Thursday, July 21, 2022

Camping on a Tuesday: Jake Best Campground (TN)

I had one more week before it was time for another school year to begin. We decided to take a mid-week break and take a chance on a campground that is first come, first serve. We were a bit concerned that it might be full, but...

We had the whole place to ourselves. Jake Best Campground is in the Cherokee National Forest in East Tennesse, between Vonore and Tellico Plains. More specifically, it is in the Citico area. As we made our way along the gravel road to the campground, several dispersed camping areas were on the creek. This one is on the other side. The ones on the creek are quite spacious.

There is no fee to camp at these sites. Jake Best is $6/night and includes no hook-ups. The campground is open from around the beginning of March through the end of November. There is only one bathroom with a vault toilet.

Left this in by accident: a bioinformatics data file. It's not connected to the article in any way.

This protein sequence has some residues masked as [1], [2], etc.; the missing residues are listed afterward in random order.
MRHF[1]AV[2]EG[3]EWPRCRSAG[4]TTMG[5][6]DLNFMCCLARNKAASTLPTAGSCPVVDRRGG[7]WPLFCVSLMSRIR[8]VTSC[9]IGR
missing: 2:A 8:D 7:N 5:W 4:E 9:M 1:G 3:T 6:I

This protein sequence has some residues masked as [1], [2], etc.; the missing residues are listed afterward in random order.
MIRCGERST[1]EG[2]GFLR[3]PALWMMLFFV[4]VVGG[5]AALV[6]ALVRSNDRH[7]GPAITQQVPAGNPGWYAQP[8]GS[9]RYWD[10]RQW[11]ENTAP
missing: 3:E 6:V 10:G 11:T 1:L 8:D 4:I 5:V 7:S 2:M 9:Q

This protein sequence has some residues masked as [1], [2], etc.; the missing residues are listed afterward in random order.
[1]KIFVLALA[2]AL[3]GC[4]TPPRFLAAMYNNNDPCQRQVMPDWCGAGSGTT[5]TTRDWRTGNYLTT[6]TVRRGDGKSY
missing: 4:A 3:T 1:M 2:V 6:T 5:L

Yes, I said only one toilet, but there are only 7 sites at this campground. During the peak season, there is a campground host who takes 1 spot. 5 sites are up a hill from the creek; there are 2 on the other side. Those 2 back up to the road; however, the road is one lane. When we were there, there was very little traffic. Robert said that the area gets quite busy once trout are released in the creek as well as during hunting season.
The road leading to the campground

The road leading to the campground on the other side.
Right beside the toilet is a box with envelopes and a pole where your payment is inserted. I'm not sure about other times of the year, but we didn't see any rangers while we were there.